Their frustration-aggression hypothesis plays a very important role in numerous current studies concerning the impact of aggression in every day human life. According to Dollard and his team (1939), frustration is identified as something that creates certain blocks for people in achieving the settled goal.

Even if frustration may not cause direct aggressive acts, this condition should certainly instigate aggression. The essence of frustration-aggression hypothesis lies in the idea that some form of frustration will often lead to aggression, because any person has a motivation to achieve the desirable purpose, and when its achievement is blocked by certain reasons, the person becomes irritated and uses aggressive acts to demonstrate his/her frustration.

Dollard et al. (1939) proved that “the occurrence of aggressive behavior always presupposes the existence of frustration and, contrariwise, that the existence of frustration always lead to some form of aggression” (p. 1). The forms of aggression include dominance aggression, when the control of the situation turns out to be impossible, or fear aggression, when fear causes frustration, and aggressive actions seem to be the only possible ones to chance the situation for better.

After investigating this frustration-aggression hypothesis, it becomes clear that the idea that frustration will always cause aggression and aggression is always a result of some frustration is the leading one in this experiment but still remains to be too general.

One of the most important elements of the hypothesis under consideration is possible displacement of aggression. The point is that aggression, caused by frustration, may spread on both the source of this frustration and the targets, which may be somehow related to the source. Another element of this hypothesis is a clear definition of frustration and its source.

There are some kinds of frustration, which cannot lead to aggression but to personal uncertainty, depression, or cooperation with other people, and the frustration-aggression hypothesis will be effective and correct only if the meaning of frustration is clearly defined and strong enough to cause aggression. One more element that has to be mentioned is how a person understands the meaning of aggressive acts.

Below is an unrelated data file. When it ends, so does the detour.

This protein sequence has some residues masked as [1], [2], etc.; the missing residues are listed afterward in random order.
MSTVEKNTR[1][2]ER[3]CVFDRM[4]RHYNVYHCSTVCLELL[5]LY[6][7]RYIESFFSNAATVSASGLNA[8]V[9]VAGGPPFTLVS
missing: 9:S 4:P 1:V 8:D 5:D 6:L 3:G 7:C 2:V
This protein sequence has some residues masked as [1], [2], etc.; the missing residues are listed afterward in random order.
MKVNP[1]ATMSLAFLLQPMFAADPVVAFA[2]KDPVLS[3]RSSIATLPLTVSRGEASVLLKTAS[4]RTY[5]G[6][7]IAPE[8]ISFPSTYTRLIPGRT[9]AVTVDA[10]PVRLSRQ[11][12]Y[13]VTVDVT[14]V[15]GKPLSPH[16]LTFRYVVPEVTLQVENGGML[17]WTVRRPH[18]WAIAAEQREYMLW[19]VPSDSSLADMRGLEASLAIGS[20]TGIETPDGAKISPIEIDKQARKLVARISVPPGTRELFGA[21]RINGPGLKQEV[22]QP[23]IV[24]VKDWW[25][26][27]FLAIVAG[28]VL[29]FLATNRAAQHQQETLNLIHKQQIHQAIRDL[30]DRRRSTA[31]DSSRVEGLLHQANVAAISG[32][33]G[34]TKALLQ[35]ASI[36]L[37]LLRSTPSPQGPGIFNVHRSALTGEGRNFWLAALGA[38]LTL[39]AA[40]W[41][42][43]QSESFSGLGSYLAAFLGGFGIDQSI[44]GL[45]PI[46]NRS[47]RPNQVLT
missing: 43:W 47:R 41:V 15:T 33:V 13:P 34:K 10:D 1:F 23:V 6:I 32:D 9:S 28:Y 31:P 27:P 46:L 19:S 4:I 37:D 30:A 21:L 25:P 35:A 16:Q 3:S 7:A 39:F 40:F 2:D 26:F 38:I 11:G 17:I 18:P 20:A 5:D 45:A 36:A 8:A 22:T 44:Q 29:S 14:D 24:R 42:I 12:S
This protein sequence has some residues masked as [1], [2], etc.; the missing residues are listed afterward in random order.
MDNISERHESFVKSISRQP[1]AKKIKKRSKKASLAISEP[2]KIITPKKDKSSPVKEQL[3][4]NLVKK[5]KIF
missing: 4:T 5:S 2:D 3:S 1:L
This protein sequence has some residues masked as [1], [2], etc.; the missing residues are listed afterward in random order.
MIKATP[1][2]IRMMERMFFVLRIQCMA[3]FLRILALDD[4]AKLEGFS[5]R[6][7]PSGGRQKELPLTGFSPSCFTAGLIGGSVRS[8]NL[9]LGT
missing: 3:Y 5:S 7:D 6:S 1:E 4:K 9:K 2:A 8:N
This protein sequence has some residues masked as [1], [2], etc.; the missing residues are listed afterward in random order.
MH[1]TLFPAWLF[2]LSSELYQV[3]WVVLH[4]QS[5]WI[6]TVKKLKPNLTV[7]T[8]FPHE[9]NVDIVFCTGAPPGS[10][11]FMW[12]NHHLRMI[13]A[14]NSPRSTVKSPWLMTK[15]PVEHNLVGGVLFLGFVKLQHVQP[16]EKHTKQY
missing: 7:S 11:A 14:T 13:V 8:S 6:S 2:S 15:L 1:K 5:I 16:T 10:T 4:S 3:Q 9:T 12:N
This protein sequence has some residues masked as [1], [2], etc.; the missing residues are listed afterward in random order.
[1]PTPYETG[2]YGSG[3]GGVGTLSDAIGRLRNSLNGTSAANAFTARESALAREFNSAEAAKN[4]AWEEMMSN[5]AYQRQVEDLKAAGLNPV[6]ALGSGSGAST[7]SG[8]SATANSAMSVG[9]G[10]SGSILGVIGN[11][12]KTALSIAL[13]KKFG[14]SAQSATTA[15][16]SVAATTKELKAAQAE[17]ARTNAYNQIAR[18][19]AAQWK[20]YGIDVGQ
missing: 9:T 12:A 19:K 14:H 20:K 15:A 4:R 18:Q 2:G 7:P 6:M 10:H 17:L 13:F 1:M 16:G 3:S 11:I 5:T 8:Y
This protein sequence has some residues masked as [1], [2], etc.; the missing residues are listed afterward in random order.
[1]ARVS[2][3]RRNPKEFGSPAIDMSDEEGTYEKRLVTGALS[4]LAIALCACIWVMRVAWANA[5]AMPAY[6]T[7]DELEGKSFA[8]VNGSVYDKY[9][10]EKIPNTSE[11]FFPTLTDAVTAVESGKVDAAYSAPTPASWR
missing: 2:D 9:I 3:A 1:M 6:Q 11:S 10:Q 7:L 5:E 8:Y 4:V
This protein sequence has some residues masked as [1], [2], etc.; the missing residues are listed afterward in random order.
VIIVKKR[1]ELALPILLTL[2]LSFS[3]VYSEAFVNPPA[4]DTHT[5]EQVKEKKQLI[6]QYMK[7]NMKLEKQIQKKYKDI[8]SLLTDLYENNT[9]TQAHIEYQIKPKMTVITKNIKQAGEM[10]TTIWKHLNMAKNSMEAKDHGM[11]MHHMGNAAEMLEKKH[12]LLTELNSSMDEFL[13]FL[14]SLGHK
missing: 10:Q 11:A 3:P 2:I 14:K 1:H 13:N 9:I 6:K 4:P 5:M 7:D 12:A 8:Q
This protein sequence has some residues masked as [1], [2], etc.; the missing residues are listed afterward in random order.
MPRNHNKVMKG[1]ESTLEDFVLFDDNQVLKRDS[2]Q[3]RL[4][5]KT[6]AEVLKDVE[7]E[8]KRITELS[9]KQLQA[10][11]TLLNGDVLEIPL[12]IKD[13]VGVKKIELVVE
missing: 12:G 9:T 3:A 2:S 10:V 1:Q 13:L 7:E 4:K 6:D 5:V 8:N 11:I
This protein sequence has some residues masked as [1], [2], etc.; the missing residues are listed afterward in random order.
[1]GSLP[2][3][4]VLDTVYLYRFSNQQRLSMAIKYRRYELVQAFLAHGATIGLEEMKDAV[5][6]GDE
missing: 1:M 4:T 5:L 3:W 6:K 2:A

Frustration will be a leading cause of aggression only in case if a person knows enough about aggression and its forms, which are appropriate for a situation. And proper understanding of aggression and its connection to frustration is possible under the conditions of social learning theory that has been analyzed by Bandura (1973).

Social Psychological Analysis of Aggression

The views of Mr. Dollard have been also used in the work, developed by Leonard Berkowitz. This writer underlines the impossibility of the main idea, presented in frustration-aggression hypothesis. Berkowitz (1962) tells that aggression should be regarded as a result of interaction that happens between emotional state of a person and social settings.

Therefore, frustration alone never can cause aggression but only be one of the stimuli to aggress. Berkowitz’s social psychological analysis of aggression is all about the two major forces, to instigate or to inhibit and all those interactions, which happen between individuals in certain social settings.

There are two possible types of aggression: instrumental and emotional. Instrumental aggression aims at assaulting a person in order to get certain benefit of the situation. Emotional aggression is an impulsive type that aims to save own face and not to lose self-esteem and respect. In comparison to emotional aggression, instrumental aggression directed at gaining the necessary purpose with the possibility to get reward and be under lower risk.